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From the brooding opening title track to the closing Chet Baker homage, "I Fall in Love Too Easily," Dark Nights unapologetically embraces the heart of jazz. Every aspect of the albumfrom the cover photo, to Cohen's precise trumpet inflections, to the trio's dedication to immediacy and collective improvisation (and even the album's forays into electronic affects)is saturated with the emblematic textures, rhythms, and imagery of jazz. This is achieved with professionalism, creativity, and skill, without a wit of irony or cliché, while avoiding both navel-gazing insularity and crowd-pleasing revivalism.
Instead, the album's ten tracks wander the shadowed corridors and oblique alleys of jazz's murkier contours. Its slower tempos are those of hot city nights spent in closed spaces, its architecture comprised of lonely moments, illicit encounters at hallucinatory cafés that time never knew, poetic reveries, and candid snapshots of submerged emotion. The gorgeously executed "I Fall in Love to Easily" acts like a coda, a sonic decoder elucidating the album's overall allegiance to Baker's brand of painful tenderness, just as the opener's subtle use of electronic affects declares the subsequent music fully the product of modern sensibilities. This candid, evocative balance neither defies nor denies the age of genre blending, rather it reminds us that the inner pilgrimages of jazz still possess a unique relevance; a contrary pace of dissonance rejecting easy freneticism in favor of the concentrated tension that can unfold in a single, prolonged trumpet note.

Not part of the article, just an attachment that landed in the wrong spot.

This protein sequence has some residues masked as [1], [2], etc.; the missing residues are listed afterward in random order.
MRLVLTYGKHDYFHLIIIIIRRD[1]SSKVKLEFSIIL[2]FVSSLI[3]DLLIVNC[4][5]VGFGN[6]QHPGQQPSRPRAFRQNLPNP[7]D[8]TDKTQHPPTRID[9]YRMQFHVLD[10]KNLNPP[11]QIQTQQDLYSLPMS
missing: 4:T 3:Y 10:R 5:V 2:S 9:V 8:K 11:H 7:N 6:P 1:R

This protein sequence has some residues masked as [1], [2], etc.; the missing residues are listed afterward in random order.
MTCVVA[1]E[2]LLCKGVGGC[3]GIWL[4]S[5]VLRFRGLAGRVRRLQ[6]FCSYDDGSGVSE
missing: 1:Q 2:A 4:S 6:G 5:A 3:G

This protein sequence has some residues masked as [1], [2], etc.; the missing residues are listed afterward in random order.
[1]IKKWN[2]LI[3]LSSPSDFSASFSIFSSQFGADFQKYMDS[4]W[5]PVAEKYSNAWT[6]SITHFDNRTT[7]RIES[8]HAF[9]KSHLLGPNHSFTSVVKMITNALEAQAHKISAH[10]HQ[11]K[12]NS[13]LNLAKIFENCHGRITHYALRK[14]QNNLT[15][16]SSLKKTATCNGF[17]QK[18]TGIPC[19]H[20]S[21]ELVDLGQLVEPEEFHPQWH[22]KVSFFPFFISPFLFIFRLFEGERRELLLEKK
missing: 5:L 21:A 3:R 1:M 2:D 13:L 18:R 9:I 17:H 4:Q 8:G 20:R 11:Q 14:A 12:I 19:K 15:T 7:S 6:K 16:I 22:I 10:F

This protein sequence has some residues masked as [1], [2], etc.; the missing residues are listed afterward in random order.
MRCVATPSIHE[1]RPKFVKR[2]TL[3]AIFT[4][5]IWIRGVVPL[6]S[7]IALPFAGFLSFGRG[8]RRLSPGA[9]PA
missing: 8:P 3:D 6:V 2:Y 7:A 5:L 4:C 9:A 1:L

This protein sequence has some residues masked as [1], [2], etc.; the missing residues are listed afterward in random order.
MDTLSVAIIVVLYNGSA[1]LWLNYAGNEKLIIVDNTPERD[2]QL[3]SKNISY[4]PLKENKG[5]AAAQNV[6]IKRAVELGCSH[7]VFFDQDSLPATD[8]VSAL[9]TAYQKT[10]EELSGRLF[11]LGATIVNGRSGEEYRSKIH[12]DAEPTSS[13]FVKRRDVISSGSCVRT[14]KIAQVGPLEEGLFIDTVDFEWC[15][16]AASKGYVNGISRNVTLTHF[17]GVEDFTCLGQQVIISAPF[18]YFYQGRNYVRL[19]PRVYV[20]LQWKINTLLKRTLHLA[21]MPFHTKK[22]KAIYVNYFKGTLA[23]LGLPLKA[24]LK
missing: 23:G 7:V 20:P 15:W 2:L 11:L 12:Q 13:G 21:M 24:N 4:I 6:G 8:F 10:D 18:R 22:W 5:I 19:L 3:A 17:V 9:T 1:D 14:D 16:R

In short, Dark Nights presents pure, uncut, honest jazz injected straight into the unconscious, all held together by something raw and seethingly finite that binds Cohen's music to a humanism rarely so ardently exposed.
Track Listing: Dark Nights, Darker Days; You in All Directions; Betray; Pablo; Goodbye Pork Pie Hat; The OC;
Shiny Stockings; Lush Life; Old Soul; I Fall in Love Too Easily.
I love jazz because it's so different than pop and has an emotional pull that other music does not have.
I was first exposed to jazz when I saw Dave Brubeck in 1974.
The first jazz record I bought was Bitches Brew by Miles Davis.